February 21st, 2006


Romeo and Juliet

Sunday was Romeo and Juliet at the ART. As always, lighting and staging was very impressive, and as always, there was writhing on the floor. If one had a slider of possible interpretations of the play, ranging from "tenderness" on one side to "tension" on the other, this was definitely pegged all the way at "tension." The very horizontal stage (between two sets of risers of audience) with a sand floor made for a very physical expression of tension - people stalking back and forth, barrages of light to walk into and out of. All very impressive. And for most of it, it worked very well. The characters drove the action rather than mooned about in reaction to events.

There were particular bits, though, that would have worked better for me closer to "tenderness". Romeo finding Juliet's body, I would have liked to see more sadness, pain, lostness - less anger. The actress for Juliet captured the impetuousness of a fourteen-year-old in love, though was possibly a bit more self-assured than I imagined her. The actor for Romeo, on the other hand, reminded me a lot of maverickseraph. So the tension factor was increased markedly by the feeling that at any moment, Romeo might say "Screw this, let's go kill the Capulets. And the prince, while we're at it. Then Verona is ours."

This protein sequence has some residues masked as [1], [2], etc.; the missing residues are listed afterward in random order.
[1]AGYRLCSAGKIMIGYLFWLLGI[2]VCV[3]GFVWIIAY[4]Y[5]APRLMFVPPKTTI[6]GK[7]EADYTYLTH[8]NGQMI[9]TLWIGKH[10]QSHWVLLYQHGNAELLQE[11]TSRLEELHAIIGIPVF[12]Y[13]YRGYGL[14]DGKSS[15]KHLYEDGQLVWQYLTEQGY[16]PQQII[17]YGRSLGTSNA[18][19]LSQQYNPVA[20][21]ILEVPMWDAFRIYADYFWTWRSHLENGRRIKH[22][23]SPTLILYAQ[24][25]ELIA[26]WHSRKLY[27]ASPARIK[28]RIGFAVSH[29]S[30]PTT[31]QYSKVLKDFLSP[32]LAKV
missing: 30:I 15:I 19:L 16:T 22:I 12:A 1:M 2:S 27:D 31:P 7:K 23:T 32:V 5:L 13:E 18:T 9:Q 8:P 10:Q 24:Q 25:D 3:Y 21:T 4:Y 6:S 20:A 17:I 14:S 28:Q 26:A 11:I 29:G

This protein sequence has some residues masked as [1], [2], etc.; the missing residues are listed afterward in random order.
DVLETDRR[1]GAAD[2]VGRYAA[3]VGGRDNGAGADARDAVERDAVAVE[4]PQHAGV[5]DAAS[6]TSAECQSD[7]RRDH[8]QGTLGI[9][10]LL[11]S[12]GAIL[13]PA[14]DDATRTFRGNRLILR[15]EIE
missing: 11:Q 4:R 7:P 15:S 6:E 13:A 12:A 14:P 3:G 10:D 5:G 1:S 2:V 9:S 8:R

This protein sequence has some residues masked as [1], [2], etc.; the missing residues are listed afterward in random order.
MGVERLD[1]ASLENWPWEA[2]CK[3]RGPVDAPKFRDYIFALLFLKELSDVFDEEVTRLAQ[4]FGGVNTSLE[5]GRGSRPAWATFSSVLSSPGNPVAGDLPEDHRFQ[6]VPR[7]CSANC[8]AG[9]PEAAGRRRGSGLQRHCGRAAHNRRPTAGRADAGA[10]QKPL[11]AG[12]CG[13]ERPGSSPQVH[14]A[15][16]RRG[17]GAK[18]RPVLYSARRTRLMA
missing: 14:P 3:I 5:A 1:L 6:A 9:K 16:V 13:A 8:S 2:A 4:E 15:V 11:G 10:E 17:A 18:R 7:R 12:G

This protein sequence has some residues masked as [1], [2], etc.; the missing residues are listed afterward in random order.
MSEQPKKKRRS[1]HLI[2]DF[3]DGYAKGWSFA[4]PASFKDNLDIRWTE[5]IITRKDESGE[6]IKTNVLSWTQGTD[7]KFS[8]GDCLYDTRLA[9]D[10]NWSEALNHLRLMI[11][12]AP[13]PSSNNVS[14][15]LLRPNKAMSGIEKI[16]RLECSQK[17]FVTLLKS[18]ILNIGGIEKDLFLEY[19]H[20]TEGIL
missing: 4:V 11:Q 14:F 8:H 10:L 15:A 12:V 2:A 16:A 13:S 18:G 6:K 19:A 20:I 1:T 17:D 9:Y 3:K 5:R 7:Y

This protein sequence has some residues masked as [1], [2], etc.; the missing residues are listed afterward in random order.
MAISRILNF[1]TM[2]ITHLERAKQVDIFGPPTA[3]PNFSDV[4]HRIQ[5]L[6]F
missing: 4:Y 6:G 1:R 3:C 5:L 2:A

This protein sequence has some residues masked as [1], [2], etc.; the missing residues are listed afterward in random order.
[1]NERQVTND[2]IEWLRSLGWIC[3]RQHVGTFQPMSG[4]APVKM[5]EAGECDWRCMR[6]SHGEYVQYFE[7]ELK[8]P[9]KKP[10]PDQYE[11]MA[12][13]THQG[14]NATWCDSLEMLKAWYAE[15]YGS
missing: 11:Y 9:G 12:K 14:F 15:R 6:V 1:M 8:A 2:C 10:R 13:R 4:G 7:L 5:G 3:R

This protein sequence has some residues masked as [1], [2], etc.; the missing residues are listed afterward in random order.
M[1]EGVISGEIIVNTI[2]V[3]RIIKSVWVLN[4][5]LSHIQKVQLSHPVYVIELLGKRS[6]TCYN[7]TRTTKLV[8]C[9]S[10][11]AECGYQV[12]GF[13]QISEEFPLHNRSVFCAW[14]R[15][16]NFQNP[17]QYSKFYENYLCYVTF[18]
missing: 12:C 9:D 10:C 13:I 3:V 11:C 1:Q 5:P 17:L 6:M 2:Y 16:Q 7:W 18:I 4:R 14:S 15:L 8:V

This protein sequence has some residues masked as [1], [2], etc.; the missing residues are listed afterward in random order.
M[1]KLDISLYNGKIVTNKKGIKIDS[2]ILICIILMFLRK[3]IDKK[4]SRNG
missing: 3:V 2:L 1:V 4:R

In all ways, the opposite of the "exercise in ennui" that was the Three Sisters. The ART can come out of the doghouse now.